Areas of Similar Polygons Inscribed in Circles are as Squares on Diameters

From ProofWiki
Jump to navigation Jump to search


In the words of Euclid:

Similar polygons inscribed in circles are to one another as the squares on the diameters.

(The Elements: Book $\text{XII}$: Proposition $1$)



Let $ABC$ and $FGH$ be circles.

Let $ABCDE$ and $FGHKL$ be similar polygons inscribed in $ABC$ and $FGH$ respectively.

Let $BM$ and $GN$ be diameters of $ABC$ and $FGH$ respectively.

It is to be demonstrated that the ratio of the square on $BM$ to the square on $GN$ equals the ratio of the area of $ABCDE$ to the area of $FGHKL$.

Let $BE, AM, GL, FN$ be joined.

We have that $ABCDE$ is similar to $FGHKL$.


$\angle BAE = \angle GFL$

and so from Book $\text{VI}$ Definition $1$: Similar Rectilineal Figures:

$BA : AE = GF : FL$

Thus from Proposition $6$ of Book $\text{VI} $: Triangles with One Equal Angle and Two Sides Proportional are Similar:

$\triangle ABE$ is equiangular with $\triangle GFL$.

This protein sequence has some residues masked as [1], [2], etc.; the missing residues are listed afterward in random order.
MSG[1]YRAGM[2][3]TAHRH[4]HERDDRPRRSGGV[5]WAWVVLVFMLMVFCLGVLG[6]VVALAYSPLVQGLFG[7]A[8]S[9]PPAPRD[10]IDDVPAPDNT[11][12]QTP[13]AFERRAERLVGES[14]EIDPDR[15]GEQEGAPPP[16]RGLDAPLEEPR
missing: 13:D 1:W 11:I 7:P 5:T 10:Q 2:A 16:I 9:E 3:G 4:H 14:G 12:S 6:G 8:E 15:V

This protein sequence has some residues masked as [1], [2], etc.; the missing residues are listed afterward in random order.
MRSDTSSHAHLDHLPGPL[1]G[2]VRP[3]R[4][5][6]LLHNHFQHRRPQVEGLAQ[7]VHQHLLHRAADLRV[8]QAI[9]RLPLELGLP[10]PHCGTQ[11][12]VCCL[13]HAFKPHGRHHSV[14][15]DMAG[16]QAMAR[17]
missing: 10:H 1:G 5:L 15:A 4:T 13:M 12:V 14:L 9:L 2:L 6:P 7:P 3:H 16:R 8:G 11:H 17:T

$\angle AEB = \angle FLG$

But from Proposition $27$ of Book $\text{III} $: Angles on Equal Arcs are Equal:

$\angle AEB = \angle AMB$


$\angle FLG = \angle FNG$


$\angle AMB = \angle FNG$

But from Proposition $31$ of Book $\text{III} $: Relative Sizes of Angles in Segments:

the right angle $\angle BAM$ equals the right angle $\angle GFN$.

Therefore from Proposition $32$ of Book $\text{I} $: Sum of Angles of Triangle equals Two Right Angles:

$\angle ABM = \angle FGN$

Therefore $\triangle ABM$ is equiangular with $\triangle FGN$.

Therefore from Proposition $4$ of Book $\text{VI} $: Equiangular Triangles are Similar:

$BM : GN = BA : GF$

But the ratio of the square on $BM$ to the square on $GN$ is the duplicate ratio of $BM$ to $GN$.

From Proposition $20$ of Book $\text{VI} $: Similar Polygons are composed of Similar Triangles:

$ABCDE : FGHKL = BA^2 : GF^2$


$ABCDE : FGHKL = BM^2 : GN^2$

Hence the result.


Historical Note

This proof is Proposition $1$ of Book $\text{XII}$ of Euclid's The Elements.